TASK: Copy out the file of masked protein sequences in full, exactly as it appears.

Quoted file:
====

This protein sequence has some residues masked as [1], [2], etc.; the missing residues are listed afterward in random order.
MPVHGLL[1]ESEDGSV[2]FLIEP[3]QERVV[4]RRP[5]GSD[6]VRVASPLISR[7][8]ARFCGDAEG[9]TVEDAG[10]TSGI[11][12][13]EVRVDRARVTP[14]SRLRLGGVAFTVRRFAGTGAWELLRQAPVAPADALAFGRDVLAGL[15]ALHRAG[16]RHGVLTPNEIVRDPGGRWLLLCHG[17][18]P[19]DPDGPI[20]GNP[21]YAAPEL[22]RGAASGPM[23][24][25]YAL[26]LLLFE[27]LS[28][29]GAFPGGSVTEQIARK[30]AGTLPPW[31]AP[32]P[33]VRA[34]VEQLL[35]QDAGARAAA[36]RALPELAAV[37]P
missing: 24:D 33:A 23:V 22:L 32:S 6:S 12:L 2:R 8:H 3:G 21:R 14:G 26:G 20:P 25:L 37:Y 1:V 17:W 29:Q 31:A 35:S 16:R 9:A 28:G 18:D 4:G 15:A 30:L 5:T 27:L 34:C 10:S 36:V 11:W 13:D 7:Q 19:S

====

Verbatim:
This protein sequence has some residues masked as [1], [2], etc.; the missing residues are listed afterward in random order.
MPVHGLL[1]ESEDGSV[2]FLIEP[3]QERVV[4]RRP[5]GSD[6]VRVASPLISR[7][8]ARFCGDAEG[9]TVEDAG[10]TSGI[11][12][13]EVRVDRARVTP[14]SRLRLGGVAFTVRRFAGTGAWELLRQAPVAPADALAFGRDVLAGL[15]ALHRAG[16]RHGVLTPNEIVRDPGGRWLLLCHG[17][18]P[19]DPDGPI[20]GNP[21]YAAPEL[22]RGAASGPM[23][24][25]YAL[26]LLLFE[27]LS[28][29]GAFPGGSVTEQIARK[30]AGTLPPW[31]AP[32]P[33]VRA[34]VEQLL[35]QDAGARAAA[36]RALPELAAV[37]P
missing: 24:D 33:A 23:V 22:L 32:S 6:S 12:L 2:R 8:H 3:G 21:R 14:G 26:G 20:P 25:L 37:Y 1:V 17:W 29:Q 31:A 35:S 16:R 9:A 28:G 18:D 4:G 15:A 30:L 5:T 27:L 34:C 10:S 36:V 11:W 13:D 7:Q 19:S